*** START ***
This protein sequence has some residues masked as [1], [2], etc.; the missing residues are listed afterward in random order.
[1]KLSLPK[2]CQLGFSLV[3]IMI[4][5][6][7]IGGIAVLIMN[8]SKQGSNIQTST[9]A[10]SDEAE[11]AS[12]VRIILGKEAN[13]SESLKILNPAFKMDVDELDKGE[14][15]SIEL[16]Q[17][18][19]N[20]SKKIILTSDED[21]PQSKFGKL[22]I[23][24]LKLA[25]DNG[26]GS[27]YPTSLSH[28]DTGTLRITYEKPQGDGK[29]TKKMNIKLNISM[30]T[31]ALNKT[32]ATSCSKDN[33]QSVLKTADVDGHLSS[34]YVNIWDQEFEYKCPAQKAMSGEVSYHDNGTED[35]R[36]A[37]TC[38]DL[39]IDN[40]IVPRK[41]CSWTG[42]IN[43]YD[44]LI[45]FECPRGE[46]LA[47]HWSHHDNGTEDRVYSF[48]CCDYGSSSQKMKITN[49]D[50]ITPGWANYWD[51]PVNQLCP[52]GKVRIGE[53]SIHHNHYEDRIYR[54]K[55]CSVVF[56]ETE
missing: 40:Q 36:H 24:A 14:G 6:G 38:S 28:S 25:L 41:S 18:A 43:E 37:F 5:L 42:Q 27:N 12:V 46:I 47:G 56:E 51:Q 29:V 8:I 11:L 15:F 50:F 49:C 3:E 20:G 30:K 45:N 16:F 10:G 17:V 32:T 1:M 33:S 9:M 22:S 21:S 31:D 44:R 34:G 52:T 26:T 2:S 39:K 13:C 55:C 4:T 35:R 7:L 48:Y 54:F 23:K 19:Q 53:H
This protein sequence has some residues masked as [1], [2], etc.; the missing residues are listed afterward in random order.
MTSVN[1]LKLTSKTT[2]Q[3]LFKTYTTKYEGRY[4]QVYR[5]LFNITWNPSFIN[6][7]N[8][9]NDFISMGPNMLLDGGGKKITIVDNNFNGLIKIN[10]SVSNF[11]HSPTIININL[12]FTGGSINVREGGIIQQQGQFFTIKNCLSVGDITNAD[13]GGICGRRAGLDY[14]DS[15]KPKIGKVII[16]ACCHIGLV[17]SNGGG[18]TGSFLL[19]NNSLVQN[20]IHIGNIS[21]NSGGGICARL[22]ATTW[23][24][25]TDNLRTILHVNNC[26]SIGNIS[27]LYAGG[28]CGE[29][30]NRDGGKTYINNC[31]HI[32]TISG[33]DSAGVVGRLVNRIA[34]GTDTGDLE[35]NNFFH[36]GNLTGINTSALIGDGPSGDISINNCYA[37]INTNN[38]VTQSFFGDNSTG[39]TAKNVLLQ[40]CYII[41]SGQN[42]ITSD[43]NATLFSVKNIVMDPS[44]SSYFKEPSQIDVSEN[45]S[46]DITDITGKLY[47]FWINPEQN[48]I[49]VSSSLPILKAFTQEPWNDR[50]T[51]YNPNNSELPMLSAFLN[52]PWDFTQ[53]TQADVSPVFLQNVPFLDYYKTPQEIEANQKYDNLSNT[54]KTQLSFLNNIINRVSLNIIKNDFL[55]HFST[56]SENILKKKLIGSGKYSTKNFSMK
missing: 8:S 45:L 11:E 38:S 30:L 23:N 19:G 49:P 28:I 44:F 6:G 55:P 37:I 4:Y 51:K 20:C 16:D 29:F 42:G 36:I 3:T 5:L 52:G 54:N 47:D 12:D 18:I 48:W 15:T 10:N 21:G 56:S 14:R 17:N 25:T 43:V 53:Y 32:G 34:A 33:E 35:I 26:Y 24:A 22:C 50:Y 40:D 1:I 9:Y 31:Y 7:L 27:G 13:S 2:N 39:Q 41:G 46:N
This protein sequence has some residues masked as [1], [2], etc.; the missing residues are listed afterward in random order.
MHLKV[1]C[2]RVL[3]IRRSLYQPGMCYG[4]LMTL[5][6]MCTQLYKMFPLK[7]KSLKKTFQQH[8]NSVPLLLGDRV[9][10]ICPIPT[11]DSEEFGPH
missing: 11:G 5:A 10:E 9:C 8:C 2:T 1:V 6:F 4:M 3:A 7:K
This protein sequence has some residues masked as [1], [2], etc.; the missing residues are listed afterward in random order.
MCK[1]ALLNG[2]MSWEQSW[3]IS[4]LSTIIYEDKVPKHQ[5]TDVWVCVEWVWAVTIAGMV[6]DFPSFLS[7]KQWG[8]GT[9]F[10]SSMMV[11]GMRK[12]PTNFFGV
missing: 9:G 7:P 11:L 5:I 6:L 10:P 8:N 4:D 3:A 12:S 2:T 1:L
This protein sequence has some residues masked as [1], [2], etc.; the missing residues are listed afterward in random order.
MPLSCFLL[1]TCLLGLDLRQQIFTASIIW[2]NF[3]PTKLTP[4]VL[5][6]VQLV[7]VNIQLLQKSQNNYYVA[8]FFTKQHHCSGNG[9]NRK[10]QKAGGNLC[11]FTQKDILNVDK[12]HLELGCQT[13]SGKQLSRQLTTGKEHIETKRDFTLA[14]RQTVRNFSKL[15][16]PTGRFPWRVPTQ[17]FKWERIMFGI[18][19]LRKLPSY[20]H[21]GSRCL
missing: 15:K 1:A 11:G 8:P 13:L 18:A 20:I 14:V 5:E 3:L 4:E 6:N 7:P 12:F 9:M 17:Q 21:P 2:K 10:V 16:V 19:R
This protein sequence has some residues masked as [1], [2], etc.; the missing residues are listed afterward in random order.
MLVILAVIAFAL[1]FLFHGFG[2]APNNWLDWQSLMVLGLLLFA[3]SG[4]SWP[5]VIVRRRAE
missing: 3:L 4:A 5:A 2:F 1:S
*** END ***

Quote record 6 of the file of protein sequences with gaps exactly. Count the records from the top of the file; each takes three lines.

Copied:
This protein sequence has some residues masked as [1], [2], etc.; the missing residues are listed afterward in random order.
MLVILAVIAFAL[1]FLFHGFG[2]APNNWLDWQSLMVLGLLLFA[3]SG[4]SWP[5]VIVRRRAE
missing: 3:L 4:A 5:A 2:F 1:S